FIP Seminar: Co-hosted with Duke OSA/SPIE Student Optical Chapter "Quantitative Phase Imaging in Biomedicine"

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Wed, 01/23/2019 - 12:00 to 13:00


Dr. Gabriel Popescu, Professor of Electrical and Computer Engineering & Bioengineering, University of Illinois at Urbana-Champaign

Light scattering limits the quality of optical imaging of unlabeled specimens: too little scattering and the sample is transparent, exhibiting low contrast, and too much scattering washes the structure information altogether. As a result, current instruments, target specifically either the thin (low-scattering) specimens or the optically thick (multiply scattering) samples. In 2011 we developed spatial light interference microscopy (SLIM) as a high-sensitivity, high-resolution quantitative phase imaging method, which open new applications for studying structure and dynamics. Color SLIM (cSLIM) is a recent development that allows the phase imaging of stained tissue slices. Using specimens prepared under the standard protocols in pathology, cSLIM yields simultaneously the typical image that the pathologist is accustomed to (e.g., H&E, immunochemical stains, etc.) and a quantitative phase image, which provides new information, currently not available in bright field images (e.g., collagen fiber orientation).

However, SLIM works best for thin specimens, such as single cell layers and tissue slices. To expand this type of imaging to thick, multiply scattering media, we developed gradient light interference microcopy (GLIM). GLIM exploits the principle of low-coherence interferometry to extract phase information, which in turn yields strong, intrinsic contrast of transparent samples, such as single cells. Because it combines multiple intensity images that correspond to controlled phase shifts between two interfering waves, GLIM can suppress the incoherent background due to multiple scattering. We demonstrate the use of GLIM to image various samples, including standard micron size beads, single cells, cell populations, thick bovine embryos, and live brain slices. GLIM operates as an add-on to a conventional microscope and overlays seamlessly with the existing channels (e.g., fluorescence).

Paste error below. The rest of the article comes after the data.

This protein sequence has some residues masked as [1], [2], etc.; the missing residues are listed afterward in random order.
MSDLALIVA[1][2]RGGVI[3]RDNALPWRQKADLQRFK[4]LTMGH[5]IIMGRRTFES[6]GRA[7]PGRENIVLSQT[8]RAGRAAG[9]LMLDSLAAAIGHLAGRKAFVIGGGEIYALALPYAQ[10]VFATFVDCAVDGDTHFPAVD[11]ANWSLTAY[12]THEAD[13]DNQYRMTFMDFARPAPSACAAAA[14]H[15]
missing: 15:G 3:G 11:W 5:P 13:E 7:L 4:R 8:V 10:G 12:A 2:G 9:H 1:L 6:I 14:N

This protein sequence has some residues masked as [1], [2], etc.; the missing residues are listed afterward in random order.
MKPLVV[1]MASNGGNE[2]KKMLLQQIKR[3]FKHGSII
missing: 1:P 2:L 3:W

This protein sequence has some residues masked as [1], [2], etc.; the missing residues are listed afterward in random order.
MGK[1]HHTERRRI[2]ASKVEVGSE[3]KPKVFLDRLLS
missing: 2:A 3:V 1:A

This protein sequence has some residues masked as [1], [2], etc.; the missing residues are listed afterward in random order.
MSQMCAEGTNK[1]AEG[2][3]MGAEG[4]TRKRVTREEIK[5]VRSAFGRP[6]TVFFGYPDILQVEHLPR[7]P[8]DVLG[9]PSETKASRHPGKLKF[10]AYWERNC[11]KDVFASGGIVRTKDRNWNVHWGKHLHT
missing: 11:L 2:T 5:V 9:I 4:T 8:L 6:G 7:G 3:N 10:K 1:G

Gabriel Popescu is a Professor in Electrical and Computer Engineering, University of Illinois at Urbana-Champaign. He received his Ph.D. in Optics in 2002 from the School of Optics/ CREOL (now the College of Optics and Photonics), University of Central Florida.  He continued his training with Michael Feld at M.I.T., working as a postdoctoral associate. He joined Illinois in August 2007 where he directs the Quantitative Light Imaging Laboratory (QLI Lab) at the Beckman Institute for Advanced Science and Technology. Dr. Popescu served as Associate Editor of Optics Express and Biomedical Optics Express, Editorial Board Member for Journal of Biomedical Optics and Scientific Reports. He authored a book, edited another book, authored 155 journal publications, 200 conference presentations, 32 patents, gave 200 lecture/plenary/invited talks. He founded Phi Optics, Inc., a start-up company that commercializes quantitative phase imaging technology. He is a Fellow of OSA and SPIE.